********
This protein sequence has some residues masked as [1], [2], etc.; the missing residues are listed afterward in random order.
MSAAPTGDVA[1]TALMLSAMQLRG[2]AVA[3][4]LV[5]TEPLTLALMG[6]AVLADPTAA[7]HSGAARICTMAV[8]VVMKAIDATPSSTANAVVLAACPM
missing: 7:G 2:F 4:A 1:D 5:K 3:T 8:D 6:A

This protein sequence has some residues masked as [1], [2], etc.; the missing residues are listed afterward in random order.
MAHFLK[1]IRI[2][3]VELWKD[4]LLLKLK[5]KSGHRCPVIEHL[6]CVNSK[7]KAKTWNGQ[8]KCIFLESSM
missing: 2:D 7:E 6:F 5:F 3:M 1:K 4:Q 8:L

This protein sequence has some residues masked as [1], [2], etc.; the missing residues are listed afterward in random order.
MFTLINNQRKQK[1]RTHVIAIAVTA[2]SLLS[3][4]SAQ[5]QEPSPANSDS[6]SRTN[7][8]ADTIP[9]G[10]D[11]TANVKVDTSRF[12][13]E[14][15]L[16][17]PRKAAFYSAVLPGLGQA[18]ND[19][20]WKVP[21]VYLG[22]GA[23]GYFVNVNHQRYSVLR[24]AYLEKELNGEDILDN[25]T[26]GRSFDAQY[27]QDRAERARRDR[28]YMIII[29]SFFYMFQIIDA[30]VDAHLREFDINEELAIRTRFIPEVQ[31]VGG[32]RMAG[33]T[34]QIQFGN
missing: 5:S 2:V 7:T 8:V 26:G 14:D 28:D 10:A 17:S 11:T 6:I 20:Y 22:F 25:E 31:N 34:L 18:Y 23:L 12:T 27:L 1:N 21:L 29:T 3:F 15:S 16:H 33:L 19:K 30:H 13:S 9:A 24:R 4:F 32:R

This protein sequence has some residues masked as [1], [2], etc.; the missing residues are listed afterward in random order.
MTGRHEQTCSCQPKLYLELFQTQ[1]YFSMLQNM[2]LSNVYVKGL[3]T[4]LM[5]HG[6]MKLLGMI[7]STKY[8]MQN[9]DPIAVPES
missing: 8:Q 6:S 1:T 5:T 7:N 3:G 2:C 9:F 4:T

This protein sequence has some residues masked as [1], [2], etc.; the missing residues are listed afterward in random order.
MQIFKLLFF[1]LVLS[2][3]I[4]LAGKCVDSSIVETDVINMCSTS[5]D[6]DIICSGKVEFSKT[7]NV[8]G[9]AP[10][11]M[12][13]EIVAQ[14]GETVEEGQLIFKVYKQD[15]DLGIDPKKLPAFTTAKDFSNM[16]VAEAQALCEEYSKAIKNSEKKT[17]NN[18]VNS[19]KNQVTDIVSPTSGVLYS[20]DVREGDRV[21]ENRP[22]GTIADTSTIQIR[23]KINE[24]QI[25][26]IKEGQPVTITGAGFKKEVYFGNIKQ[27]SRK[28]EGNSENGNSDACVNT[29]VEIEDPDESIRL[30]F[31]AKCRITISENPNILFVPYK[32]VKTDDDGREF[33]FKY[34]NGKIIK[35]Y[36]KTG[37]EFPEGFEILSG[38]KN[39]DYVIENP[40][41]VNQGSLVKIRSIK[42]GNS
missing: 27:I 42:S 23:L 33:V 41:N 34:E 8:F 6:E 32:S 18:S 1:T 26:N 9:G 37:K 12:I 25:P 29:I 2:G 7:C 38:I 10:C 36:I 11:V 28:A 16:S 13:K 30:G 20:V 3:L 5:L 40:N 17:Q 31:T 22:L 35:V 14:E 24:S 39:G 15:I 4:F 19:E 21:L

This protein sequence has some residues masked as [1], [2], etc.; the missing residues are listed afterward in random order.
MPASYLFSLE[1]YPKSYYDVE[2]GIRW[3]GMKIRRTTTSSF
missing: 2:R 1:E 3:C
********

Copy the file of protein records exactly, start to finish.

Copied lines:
This protein sequence has some residues masked as [1], [2], etc.; the missing residues are listed afterward in random order.
MSAAPTGDVA[1]TALMLSAMQLRG[2]AVA[3][4]LV[5]TEPLTLALMG[6]AVLADPTAA[7]HSGAARICTMAV[8]VVMKAIDATPSSTANAVVLAACPM
missing: 7:G 2:F 4:A 1:D 5:K 3:T 8:D 6:A

This protein sequence has some residues masked as [1], [2], etc.; the missing residues are listed afterward in random order.
MAHFLK[1]IRI[2][3]VELWKD[4]LLLKLK[5]KSGHRCPVIEHL[6]CVNSK[7]KAKTWNGQ[8]KCIFLESSM
missing: 2:D 7:E 6:F 5:F 3:M 1:K 4:Q 8:L

This protein sequence has some residues masked as [1], [2], etc.; the missing residues are listed afterward in random order.
MFTLINNQRKQK[1]RTHVIAIAVTA[2]SLLS[3][4]SAQ[5]QEPSPANSDS[6]SRTN[7][8]ADTIP[9]G[10]D[11]TANVKVDTSRF[12][13]E[14][15]L[16][17]PRKAAFYSAVLPGLGQA[18]ND[19][20]WKVP[21]VYLG[22]GA[23]GYFVNVNHQRYSVLR[24]AYLEKELNGEDILDN[25]T[26]GRSFDAQY[27]QDRAERARRDR[28]YMIII[29]SFFYMFQIIDA[30]VDAHLREFDINEELAIRTRFIPEVQ[31]VGG[32]RMAG[33]T[34]QIQFGN
missing: 5:S 2:V 7:T 8:V 26:G 14:D 28:D 10:A 17:S 11:T 6:I 20:Y 22:F 25:E 31:N 34:L 18:Y 23:L 12:T 27:L 1:N 21:L 29:T 3:F 15:S 16:H 33:L 19:K 30:H 13:S 9:A 24:R 4:F 32:R

This protein sequence has some residues masked as [1], [2], etc.; the missing residues are listed afterward in random order.
MTGRHEQTCSCQPKLYLELFQTQ[1]YFSMLQNM[2]LSNVYVKGL[3]T[4]LM[5]HG[6]MKLLGMI[7]STKY[8]MQN[9]DPIAVPES
missing: 8:Q 6:S 1:T 5:T 7:N 3:G 2:C 9:F 4:T

This protein sequence has some residues masked as [1], [2], etc.; the missing residues are listed afterward in random order.
MQIFKLLFF[1]LVLS[2][3]I[4]LAGKCVDSSIVETDVINMCSTS[5]D[6]DIICSGKVEFSKT[7]NV[8]G[9]AP[10][11]M[12][13]EIVAQ[14]GETVEEGQLIFKVYKQD[15]DLGIDPKKLPAFTTAKDFSNM[16]VAEAQALCEEYSKAIKNSEKKT[17]NN[18]VNS[19]KNQVTDIVSPTSGVLYS[20]DVREGDRV[21]ENRP[22]GTIADTSTIQIR[23]KINE[24]QI[25][26]IKEGQPVTITGAGFKKEVYFGNIKQ[27]SRK[28]EGNSENGNSDACVNT[29]VEIEDPDESIRL[30]F[31]AKCRITISENPNILFVPYK[32]VKTDDDGREF[33]FKY[34]NGKIIK[35]Y[36]KTG[37]EFPEGFEILSG[38]KN[39]DYVIENP[40][41]VNQGSLVKIRSIK[42]GNS
missing: 27:I 42:S 23:L 33:V 41:N 34:E 8:F 6:E 32:S 18:S 1:T 26:N 9:G 37:K 12:I 25:P 29:I 2:G 7:C 38:I 10:C 36:I 11:V 28:A 16:S 13:K 30:G 20:V 3:L 5:L 40:N 17:Q 31:T 22:L 35:V 14:E 24:S 39:G 15:I 4:F 19:E 21:L

This protein sequence has some residues masked as [1], [2], etc.; the missing residues are listed afterward in random order.
MPASYLFSLE[1]YPKSYYDVE[2]GIRW[3]GMKIRRTTTSSF
missing: 2:R 1:E 3:C